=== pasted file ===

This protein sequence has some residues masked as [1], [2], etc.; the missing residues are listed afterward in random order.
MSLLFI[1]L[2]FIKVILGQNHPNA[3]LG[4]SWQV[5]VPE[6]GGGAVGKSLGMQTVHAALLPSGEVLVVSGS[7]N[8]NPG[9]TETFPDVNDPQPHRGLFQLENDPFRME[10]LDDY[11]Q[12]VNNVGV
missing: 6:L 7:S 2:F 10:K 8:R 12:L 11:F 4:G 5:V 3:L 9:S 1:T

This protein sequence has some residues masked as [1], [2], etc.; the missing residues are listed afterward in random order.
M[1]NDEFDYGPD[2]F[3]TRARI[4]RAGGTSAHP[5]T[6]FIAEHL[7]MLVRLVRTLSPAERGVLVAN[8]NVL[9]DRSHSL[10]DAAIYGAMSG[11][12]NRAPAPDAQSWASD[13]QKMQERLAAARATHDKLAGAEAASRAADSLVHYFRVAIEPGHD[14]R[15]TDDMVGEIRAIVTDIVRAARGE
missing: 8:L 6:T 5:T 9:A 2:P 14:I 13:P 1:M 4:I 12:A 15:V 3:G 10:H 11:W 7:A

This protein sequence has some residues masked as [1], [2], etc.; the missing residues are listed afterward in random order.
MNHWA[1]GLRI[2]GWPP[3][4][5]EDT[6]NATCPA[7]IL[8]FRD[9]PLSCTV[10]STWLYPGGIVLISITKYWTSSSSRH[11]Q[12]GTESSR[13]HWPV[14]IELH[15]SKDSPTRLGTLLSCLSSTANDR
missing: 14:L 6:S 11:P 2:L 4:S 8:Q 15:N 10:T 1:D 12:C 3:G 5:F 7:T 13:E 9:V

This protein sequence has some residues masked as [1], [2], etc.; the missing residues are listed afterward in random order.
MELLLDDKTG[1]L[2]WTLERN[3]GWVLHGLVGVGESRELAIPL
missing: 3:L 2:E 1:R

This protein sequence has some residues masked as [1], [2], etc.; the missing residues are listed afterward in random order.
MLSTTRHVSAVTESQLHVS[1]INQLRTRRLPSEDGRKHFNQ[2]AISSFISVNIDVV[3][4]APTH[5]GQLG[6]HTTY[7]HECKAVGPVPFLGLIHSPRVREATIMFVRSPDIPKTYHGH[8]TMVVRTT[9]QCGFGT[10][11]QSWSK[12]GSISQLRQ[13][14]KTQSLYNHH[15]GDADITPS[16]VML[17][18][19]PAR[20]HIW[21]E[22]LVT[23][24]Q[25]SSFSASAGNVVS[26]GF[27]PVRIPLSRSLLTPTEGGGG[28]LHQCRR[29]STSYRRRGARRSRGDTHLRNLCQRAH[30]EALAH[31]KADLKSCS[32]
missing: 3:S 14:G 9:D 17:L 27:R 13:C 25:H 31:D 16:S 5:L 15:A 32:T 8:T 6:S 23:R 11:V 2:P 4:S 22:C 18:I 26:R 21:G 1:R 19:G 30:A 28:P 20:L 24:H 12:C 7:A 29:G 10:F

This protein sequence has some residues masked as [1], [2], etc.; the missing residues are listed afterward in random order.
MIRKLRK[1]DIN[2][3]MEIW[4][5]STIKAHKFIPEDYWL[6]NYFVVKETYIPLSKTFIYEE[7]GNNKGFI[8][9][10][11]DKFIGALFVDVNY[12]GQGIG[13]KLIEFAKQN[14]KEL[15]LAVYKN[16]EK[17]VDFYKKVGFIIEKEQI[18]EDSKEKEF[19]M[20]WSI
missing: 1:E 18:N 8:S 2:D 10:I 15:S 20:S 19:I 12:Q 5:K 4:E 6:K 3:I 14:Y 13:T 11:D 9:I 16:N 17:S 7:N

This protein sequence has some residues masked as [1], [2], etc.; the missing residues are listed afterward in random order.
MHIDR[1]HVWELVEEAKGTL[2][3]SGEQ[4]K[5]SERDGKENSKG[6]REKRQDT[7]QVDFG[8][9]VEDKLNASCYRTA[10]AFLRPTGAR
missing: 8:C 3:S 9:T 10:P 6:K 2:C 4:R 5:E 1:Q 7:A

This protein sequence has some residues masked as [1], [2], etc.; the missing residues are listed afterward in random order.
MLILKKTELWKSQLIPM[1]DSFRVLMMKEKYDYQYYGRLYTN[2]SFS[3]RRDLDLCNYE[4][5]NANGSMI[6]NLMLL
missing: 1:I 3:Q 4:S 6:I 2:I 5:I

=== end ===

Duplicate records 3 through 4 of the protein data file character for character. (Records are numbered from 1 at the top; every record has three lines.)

This protein sequence has some residues masked as [1], [2], etc.; the missing residues are listed afterward in random order.
MNHWA[1]GLRI[2]GWPP[3][4][5]EDT[6]NATCPA[7]IL[8]FRD[9]PLSCTV[10]STWLYPGGIVLISITKYWTSSSSRH[11]Q[12]GTESSR[13]HWPV[14]IELH[15]SKDSPTRLGTLLSCLSSTANDR
missing: 14:L 6:S 11:P 2:L 4:S 8:Q 15:N 10:T 1:D 12:C 3:G 5:F 7:T 13:E 9:V

This protein sequence has some residues masked as [1], [2], etc.; the missing residues are listed afterward in random order.
MELLLDDKTG[1]L[2]WTLERN[3]GWVLHGLVGVGESRELAIPL
missing: 3:L 2:E 1:R